October 2, 2023

Researchers discovered Chinese state-backed APT Volt Typhoon has been spotted using a critical vulnerability in Zoho’s ManageEngine ADSelfService Plus, a single sign-on and password management solution.

Volt Typhoon came in to limelight recently and the reports detailed a number of Volt Typhoon’s TTPs, including its use of internet-exposed Fortinet FortiGuard devices for initial intrusion, and the hiding of network activity via compromised routers, firewalls, and VPN hardware.

The recent campaign outlined by researchers suggests that Volt Typhoon is flexible, the group utilized CVE-2021-40539 in ManageEngine for intrusion, then masked its Web shell as a legitimate process and erased logs as it went along.


Researchers sensed that the suspicious activity seemed to be emanating from its unidentified client’s network. The unrecognized entity appeared to be performing extensive information-gathering, testing network connectivity, listing processes, gathering user information, and much more. It “indicated a familiarity with the target environment, due to the rapid succession of their commands, as well as having specific internal hostnames and IPs to ping, remote shares to mount, and plaintext credentials to use for WMI.

It turned out that the attacker Volt Typhoon had deployed a webshell to the network a whole six months prior.

With initial access, the attackers were able to drop a Web shell that was attempting to masquerade as a legitimate file of ManageEngine ADSelfService Plus by setting its title to ManageEngine ADSelfService Plus and adding links to legitimate enterprise help desk software.

The group proceeded to enumerate admin credentials and move laterally in the network. The evidence tampering was extensive, nearly eliminating all traces of malicious activity. However, the attackers forgot to erase the Java source code and compiled Class files from their targeted Apache Tomcat Web server.


Mitigation steps

  • Mitigate the risk of compromised valid accounts by enforcing strong MFA
  • Reduce the attack surface.
    • Block credential stealing from the Windows local security authority subsystem (lsass.exe).
    • Block process creations originating from PSExec and WMI commands.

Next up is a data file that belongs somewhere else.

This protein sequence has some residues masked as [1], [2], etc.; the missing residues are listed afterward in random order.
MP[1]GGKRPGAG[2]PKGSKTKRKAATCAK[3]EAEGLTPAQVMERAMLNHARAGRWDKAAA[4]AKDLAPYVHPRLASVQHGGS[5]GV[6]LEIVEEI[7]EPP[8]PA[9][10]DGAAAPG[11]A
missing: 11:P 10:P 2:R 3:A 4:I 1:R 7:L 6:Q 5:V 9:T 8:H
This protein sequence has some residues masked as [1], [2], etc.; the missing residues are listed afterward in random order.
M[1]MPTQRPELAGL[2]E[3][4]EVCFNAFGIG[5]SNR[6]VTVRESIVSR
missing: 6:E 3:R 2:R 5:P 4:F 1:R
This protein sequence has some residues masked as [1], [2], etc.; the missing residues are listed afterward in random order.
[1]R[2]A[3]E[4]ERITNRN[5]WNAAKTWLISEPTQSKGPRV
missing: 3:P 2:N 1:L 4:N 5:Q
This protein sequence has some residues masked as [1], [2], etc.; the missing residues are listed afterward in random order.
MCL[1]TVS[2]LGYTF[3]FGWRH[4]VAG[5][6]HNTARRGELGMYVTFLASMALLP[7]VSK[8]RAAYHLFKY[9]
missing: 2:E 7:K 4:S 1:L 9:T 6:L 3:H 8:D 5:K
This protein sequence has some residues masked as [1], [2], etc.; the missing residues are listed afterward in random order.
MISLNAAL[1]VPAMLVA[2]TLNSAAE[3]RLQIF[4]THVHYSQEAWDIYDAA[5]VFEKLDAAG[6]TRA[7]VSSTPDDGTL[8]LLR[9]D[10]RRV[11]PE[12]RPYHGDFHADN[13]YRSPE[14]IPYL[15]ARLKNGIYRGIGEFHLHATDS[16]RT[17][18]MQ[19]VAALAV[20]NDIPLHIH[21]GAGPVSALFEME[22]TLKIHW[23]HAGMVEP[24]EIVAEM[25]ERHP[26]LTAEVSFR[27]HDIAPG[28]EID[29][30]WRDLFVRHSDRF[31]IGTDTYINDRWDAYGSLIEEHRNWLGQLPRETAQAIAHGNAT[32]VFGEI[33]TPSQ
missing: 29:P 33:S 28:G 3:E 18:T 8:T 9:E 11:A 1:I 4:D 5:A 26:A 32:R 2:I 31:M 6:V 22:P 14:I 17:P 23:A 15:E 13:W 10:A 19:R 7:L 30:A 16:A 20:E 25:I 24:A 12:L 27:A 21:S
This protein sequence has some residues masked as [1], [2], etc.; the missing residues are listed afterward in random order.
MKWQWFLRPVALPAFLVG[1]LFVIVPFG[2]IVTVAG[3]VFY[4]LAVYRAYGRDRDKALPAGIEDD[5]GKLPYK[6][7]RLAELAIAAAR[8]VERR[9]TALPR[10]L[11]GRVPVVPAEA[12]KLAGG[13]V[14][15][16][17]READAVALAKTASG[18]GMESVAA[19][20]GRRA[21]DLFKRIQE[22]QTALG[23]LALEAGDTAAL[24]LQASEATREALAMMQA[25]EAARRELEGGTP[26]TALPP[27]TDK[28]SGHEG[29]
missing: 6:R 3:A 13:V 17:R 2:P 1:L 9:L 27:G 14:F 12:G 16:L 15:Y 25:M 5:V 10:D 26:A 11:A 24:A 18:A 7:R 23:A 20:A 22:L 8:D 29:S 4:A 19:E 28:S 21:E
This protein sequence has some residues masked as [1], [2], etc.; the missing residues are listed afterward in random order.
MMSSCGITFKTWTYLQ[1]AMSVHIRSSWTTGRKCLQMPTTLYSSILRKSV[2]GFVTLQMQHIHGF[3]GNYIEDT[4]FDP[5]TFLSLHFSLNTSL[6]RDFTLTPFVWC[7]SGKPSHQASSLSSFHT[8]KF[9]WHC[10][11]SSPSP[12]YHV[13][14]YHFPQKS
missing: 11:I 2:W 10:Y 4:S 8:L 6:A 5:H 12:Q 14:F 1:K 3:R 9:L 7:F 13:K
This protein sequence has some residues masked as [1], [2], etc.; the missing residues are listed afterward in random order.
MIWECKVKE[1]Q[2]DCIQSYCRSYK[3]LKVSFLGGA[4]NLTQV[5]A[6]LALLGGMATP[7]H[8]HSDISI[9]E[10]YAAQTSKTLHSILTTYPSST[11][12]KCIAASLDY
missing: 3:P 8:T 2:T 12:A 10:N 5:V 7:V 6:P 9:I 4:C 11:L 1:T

• Block execution of potentially obfuscated scripts.
  • Harden the LSASS process by enabling Protective Process Light (PPL) for LSASS on Windows 11 devices. New, enterprise-joined Windows 11 (22H2 update) installs have this feature enabled by default. In addition,
  • Enable Windows Defender Credential Guard, which is also turned on by default for organizations using the Enterprise edition of Windows 11.
  • Turn on cloud-delivered protection 
  • Run endpoint detection and response (EDR) in block mode

Indicators of Compromise

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  • b4f7c5e3f14fb57be8b5f020377b993618b6e3532a4e1eb1eae9976d4130cc74
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  • c0fc29a52ec3202f71f6378d9f7f9a8a3a10eb19acb8765152d758aded98c76d
  • d6ab36cb58c6c8c3527e788fc9239d8dcc97468b6999cf9ccd8a815c8b4a80af
  • 9dd101caee49c692e5df193b236f8d52a07a2030eed9bd858ed3aaccb406401a
  • 450437d49a7e5530c6fb04df2e56c3ab1553ada3712fab02bd1eeb1f1adbc267
  • 93ce3b6d2a18829c0212542751b309dacbdc8c1d950611efe2319aa715f3a066
  • 7939f67375e6b14dfa45ec70356e91823d12f28bbd84278992b99e0d2c12ace5
  • 389a497f27e1dd7484325e8e02bbdf656d53d5cf2601514e9b8d8974befddf61
  • c4b185dbca490a7f93bc96eefb9a597684fdf532d5a04aa4d9b4d4b1552c283b
  • e453e6efc5a002709057d8648dbe9998a49b9a12291dee390bb61c98a58b6e95
  • 6036390a2c81301a23c9452288e39cb34e577483d121711b6ba6230b29a3c9ff
  • cd69e8a25a07318b153e01bba74a1ae60f8fc28eb3d56078f448461400baa984
  • 17506c2246551d401c43726bdaec800f8d41595d01311cf38a19140ad32da2f4
  • 8fa3e8fdbaa6ab5a9c44720de4514f19182adc0c9c6001c19cf159b79c0ae9c2
  • d17317e1d5716b09cee904b8463a203dc6900d78ee2053276cc948e4f41c8295
  • 472ccfb865c81704562ea95870f60c08ef00bcd2ca1d7f09352398c05be5d05d
  • 3e9fc13fab3f8d8120bd01604ee50ff65a40121955a4150a6d2c007d34807642

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